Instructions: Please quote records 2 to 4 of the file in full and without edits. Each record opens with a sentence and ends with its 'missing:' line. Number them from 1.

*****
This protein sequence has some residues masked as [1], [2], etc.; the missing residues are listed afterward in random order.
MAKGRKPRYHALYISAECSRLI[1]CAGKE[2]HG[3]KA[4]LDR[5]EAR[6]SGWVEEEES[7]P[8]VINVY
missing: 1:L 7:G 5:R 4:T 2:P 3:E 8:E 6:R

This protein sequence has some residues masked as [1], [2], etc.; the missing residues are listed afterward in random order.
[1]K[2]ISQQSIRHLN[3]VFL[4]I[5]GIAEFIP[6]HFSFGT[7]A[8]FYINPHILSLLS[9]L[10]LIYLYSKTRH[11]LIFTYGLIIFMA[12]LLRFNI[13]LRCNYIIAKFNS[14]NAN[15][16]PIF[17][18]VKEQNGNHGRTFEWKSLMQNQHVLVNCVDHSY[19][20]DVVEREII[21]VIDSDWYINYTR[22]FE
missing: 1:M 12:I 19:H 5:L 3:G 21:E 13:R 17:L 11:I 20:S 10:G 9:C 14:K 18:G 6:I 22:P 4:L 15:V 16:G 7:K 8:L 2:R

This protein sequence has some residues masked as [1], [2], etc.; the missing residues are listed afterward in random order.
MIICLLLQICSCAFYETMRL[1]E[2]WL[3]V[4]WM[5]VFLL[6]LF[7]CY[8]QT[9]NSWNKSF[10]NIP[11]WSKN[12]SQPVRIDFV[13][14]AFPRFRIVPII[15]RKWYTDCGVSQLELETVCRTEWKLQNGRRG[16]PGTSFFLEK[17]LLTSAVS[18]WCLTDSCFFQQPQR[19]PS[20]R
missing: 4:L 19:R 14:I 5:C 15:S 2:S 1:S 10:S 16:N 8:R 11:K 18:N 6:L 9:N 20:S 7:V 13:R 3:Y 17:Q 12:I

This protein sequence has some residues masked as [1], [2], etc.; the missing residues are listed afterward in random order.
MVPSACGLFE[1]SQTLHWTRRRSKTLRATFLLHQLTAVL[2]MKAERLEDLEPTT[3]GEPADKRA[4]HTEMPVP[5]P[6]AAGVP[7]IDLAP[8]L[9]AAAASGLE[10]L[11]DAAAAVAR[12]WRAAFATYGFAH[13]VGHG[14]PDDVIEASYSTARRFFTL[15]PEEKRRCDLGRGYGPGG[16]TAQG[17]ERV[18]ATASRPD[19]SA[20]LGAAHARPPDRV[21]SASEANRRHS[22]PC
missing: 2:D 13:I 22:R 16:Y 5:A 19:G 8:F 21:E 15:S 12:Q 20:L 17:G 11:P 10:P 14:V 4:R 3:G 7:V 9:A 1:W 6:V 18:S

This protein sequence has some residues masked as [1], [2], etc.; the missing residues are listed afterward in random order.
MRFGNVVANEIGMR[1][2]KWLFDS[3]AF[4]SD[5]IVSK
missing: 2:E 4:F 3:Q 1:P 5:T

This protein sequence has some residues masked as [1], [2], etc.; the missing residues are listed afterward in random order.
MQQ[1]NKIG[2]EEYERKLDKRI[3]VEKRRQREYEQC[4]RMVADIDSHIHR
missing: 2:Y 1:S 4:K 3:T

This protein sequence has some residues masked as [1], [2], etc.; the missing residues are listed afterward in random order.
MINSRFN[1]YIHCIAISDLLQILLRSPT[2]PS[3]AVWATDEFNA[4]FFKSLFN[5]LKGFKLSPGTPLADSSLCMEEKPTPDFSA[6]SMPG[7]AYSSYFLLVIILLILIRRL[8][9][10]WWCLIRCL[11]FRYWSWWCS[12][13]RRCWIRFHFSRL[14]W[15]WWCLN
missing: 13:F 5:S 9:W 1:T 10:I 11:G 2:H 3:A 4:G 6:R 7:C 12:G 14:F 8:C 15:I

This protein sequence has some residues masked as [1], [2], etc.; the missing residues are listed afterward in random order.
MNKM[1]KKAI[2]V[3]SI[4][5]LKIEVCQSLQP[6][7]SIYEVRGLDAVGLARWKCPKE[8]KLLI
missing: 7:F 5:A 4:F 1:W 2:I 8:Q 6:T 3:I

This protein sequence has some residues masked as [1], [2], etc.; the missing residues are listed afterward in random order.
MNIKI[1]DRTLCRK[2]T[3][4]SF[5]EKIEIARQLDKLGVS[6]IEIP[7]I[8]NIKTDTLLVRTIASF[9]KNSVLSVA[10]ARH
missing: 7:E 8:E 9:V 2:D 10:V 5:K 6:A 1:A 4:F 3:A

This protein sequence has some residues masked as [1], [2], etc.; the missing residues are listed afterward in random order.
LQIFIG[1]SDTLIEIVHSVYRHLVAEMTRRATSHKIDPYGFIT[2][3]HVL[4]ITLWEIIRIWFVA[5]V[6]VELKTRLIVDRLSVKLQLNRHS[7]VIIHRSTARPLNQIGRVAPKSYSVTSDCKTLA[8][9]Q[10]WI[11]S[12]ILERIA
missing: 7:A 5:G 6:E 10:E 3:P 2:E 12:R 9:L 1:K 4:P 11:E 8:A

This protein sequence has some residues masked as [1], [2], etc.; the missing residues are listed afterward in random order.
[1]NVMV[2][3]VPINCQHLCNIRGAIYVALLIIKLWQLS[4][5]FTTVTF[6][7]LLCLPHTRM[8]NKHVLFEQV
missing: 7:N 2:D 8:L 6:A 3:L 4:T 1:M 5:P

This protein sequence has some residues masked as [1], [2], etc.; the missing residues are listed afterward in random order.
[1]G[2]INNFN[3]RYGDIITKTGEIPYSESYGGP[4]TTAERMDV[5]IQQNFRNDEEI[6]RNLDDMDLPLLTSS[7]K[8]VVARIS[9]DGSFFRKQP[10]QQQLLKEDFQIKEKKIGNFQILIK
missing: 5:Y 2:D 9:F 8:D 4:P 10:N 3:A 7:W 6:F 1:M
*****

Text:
This protein sequence has some residues masked as [1], [2], etc.; the missing residues are listed afterward in random order.
[1]K[2]ISQQSIRHLN[3]VFL[4]I[5]GIAEFIP[6]HFSFGT[7]A[8]FYINPHILSLLS[9]L[10]LIYLYSKTRH[11]LIFTYGLIIFMA[12]LLRFNI[13]LRCNYIIAKFNS[14]NAN[15][16]PIF[17][18]VKEQNGNHGRTFEWKSLMQNQHVLVNCVDHSY[19][20]DVVEREII[21]VIDSDWYINYTR[22]FE
missing: 1:M 12:I 19:H 5:L 3:G 21:E 13:R 17:L 11:I 20:S 10:G 9:C 14:K 18:G 6:I 22:P 4:L 15:V 16:G 7:K 8:L 2:R

This protein sequence has some residues masked as [1], [2], etc.; the missing residues are listed afterward in random order.
MIICLLLQICSCAFYETMRL[1]E[2]WL[3]V[4]WM[5]VFLL[6]LF[7]CY[8]QT[9]NSWNKSF[10]NIP[11]WSKN[12]SQPVRIDFV[13][14]AFPRFRIVPII[15]RKWYTDCGVSQLELETVCRTEWKLQNGRRG[16]PGTSFFLEK[17]LLTSAVS[18]WCLTDSCFFQQPQR[19]PS[20]R
missing: 4:L 19:R 14:I 5:C 15:S 2:S 1:S 10:S 16:N 8:R 11:K 18:N 6:L 9:N 20:S 7:V 13:R 3:Y 17:Q 12:I

This protein sequence has some residues masked as [1], [2], etc.; the missing residues are listed afterward in random order.
MVPSACGLFE[1]SQTLHWTRRRSKTLRATFLLHQLTAVL[2]MKAERLEDLEPTT[3]GEPADKRA[4]HTEMPVP[5]P[6]AAGVP[7]IDLAP[8]L[9]AAAASGLE[10]L[11]DAAAAVAR[12]WRAAFATYGFAH[13]VGHG[14]PDDVIEASYSTARRFFTL[15]PEEKRRCDLGRGYGPGG[16]TAQG[17]ERV[18]ATASRPD[19]SA[20]LGAAHARPPDRV[21]SASEANRRHS[22]PC
missing: 2:D 13:I 22:R 16:Y 5:A 19:G 8:F 21:E 15:S 12:Q 20:L 17:G 11:P 10:P 14:V 4:R 3:G 7:V 9:A 1:W 6:V 18:S